MIDLAND – While it might smell like a french fry truck, Eckhard Schulz’s latest creation is much cooler.
The 57-year-old Midland resident has been restoring old motorcycles for years, but recently decided to take on a unique project – building a motorcycle that runs on vegetable oil.
“I went on the Internet and saw – mostly in Europe – where companies started building or using existing motorcycles and converting them into a different fuel source: diesel and vegetable oil,” he said.
The native of Germany imported three 800cc, 2,200-horsepower engines from China, and then used BMW motorcycle frames to adopt the engine to existing parts. READ ON
Knievel Custom Cycles, the custom-motorcycle company named after the famed stunt rider Evel Knievel, has been approved to offer two new "Fat Tire" motorcycles in Europe - the Patriot Pro-Street and the Patriot Chopper.
This news arrived after the Pennsylvania-based Knievel Custom Cycles was granted European Community Whole Vehicle Type Approval (ECWVTA), a system that approves motorcycles to be offered in European communities. READ ON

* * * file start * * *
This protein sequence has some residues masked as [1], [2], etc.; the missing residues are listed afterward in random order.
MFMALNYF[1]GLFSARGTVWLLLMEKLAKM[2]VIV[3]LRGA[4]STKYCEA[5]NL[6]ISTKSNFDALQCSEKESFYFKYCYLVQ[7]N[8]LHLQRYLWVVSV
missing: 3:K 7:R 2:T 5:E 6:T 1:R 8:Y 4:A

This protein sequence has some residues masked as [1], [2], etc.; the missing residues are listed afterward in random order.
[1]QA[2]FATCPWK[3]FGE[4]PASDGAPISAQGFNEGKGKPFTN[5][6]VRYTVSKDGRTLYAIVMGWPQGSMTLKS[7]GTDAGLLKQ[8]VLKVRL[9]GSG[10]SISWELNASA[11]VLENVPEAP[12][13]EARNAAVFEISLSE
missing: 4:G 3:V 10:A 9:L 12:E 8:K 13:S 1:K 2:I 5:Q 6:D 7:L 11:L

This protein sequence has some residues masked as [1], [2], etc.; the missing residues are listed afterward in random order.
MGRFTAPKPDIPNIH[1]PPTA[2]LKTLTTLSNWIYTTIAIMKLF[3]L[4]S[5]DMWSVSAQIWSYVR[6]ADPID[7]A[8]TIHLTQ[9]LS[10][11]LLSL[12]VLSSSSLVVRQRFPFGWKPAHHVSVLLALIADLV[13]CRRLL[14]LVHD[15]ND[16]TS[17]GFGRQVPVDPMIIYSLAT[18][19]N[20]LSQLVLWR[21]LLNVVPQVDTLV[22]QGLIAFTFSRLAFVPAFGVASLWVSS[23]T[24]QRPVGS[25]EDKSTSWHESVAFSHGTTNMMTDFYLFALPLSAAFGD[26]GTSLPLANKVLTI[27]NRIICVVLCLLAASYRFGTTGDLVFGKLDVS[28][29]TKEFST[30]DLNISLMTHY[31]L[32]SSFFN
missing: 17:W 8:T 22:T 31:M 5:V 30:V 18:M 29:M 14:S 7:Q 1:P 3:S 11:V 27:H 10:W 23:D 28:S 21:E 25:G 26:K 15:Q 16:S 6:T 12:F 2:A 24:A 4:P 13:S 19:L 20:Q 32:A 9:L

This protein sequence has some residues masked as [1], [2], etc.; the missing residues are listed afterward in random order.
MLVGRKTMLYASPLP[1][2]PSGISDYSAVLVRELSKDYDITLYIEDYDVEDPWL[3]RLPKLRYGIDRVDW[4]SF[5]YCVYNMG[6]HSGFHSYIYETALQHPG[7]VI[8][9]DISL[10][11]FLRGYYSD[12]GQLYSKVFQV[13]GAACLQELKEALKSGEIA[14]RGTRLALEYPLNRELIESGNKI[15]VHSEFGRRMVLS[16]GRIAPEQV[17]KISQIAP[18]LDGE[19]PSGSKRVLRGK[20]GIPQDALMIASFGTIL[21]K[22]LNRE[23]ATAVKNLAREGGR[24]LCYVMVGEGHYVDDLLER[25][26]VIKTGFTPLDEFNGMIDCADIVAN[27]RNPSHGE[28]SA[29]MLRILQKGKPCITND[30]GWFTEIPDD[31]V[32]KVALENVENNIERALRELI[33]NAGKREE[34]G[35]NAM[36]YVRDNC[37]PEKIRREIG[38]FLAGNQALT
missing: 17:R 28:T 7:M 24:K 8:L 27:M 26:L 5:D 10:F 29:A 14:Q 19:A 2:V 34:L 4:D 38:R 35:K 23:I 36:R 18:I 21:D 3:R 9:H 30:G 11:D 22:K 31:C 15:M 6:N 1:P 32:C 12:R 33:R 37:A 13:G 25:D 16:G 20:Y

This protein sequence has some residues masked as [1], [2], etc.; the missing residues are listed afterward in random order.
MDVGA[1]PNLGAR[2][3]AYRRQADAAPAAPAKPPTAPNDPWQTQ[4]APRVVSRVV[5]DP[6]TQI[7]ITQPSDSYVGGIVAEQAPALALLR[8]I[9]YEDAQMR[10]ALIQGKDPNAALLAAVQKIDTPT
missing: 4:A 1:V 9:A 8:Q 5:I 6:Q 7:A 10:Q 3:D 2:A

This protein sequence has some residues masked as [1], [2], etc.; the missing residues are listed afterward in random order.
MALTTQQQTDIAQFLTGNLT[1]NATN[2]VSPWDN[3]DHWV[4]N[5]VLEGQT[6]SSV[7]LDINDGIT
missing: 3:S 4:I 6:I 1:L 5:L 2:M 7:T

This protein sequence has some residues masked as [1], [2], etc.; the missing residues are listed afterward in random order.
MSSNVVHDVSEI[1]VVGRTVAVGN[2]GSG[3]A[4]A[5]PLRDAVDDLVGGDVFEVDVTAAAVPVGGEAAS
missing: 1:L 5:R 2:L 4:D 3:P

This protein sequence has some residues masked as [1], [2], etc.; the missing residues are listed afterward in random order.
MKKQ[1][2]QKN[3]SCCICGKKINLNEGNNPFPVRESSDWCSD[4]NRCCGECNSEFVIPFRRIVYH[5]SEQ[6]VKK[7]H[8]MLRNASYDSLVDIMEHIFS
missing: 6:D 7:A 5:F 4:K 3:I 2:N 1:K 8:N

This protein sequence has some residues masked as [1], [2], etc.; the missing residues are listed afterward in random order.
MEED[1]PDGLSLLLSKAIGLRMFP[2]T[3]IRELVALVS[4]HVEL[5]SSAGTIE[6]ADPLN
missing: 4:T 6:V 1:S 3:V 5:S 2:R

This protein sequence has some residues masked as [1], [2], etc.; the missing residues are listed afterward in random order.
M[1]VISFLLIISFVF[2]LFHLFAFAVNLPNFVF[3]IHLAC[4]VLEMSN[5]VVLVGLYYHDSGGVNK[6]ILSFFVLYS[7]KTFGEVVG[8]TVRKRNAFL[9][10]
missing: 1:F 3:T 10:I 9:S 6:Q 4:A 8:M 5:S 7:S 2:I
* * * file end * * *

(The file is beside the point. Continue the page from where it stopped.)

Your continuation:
ROOSEVELT, UT (NBC/KSL) – Ron Asay's main means of getting around for more than 30 years has been a wheelchair, but his other ride is flashier and a whole lot faster.
The custom trike with a bored-out 2.8-liter Chevy V6 engine has Asay reaching speeds of 80 mph, collecting local car show honors, and fielding questions from curious onlookers who see him rumble by on the bright blue machine.
"Most of them tell me they're amazed, and can't believe I can do it, and say they couldn't do it, even with the use of their hands," Asay said.
You see, the trike he rides wasn't just built for him, it was built by him. READ ON
The Honda CX500 has always lacked the cachet of the earlier CB550 Four. Which is ironic, because the CB550 was little more than a downsized CB750; Honda was losing ground in the technological stakes to the other Japanese makers. So Honda gave the new CX500 a water-cooled V-twin, shaft drive and tubeless tires—all quite revolutionary concepts in the late 70s. But the awkward, angular styling did not match the inspired engineering. Max, the French owner of this CX500, decided to fix that. He gave the Wrenchmonkees a call.
It's been a bumpy ride for the custom motorcycle business as sales of pricey, blinged-out bikes skidded with the economy.
But one bike scene is thriving, and that's been a boon for Ryca Motors in Whittier. The company sells build-it-yourself motorcycles that cost $3,600 to $7,500, or a fraction of the cost of souped-up custom bikes.